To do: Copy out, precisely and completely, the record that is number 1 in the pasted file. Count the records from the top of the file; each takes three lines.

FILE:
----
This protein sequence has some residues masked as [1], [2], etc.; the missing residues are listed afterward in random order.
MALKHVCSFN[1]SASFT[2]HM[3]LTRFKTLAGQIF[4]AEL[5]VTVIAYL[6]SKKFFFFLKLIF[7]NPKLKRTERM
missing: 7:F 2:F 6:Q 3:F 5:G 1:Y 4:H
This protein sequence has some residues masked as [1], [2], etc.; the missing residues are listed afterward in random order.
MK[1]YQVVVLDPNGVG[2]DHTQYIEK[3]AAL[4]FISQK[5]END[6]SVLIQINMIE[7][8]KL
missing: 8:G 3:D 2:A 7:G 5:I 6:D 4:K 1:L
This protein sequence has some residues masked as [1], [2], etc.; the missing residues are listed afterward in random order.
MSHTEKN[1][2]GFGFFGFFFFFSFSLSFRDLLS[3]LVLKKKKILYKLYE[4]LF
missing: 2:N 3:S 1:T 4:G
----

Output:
This protein sequence has some residues masked as [1], [2], etc.; the missing residues are listed afterward in random order.
MALKHVCSFN[1]SASFT[2]HM[3]LTRFKTLAGQIF[4]AEL[5]VTVIAYL[6]SKKFFFFLKLIF[7]NPKLKRTERM
missing: 7:F 2:F 6:Q 3:F 5:G 1:Y 4:H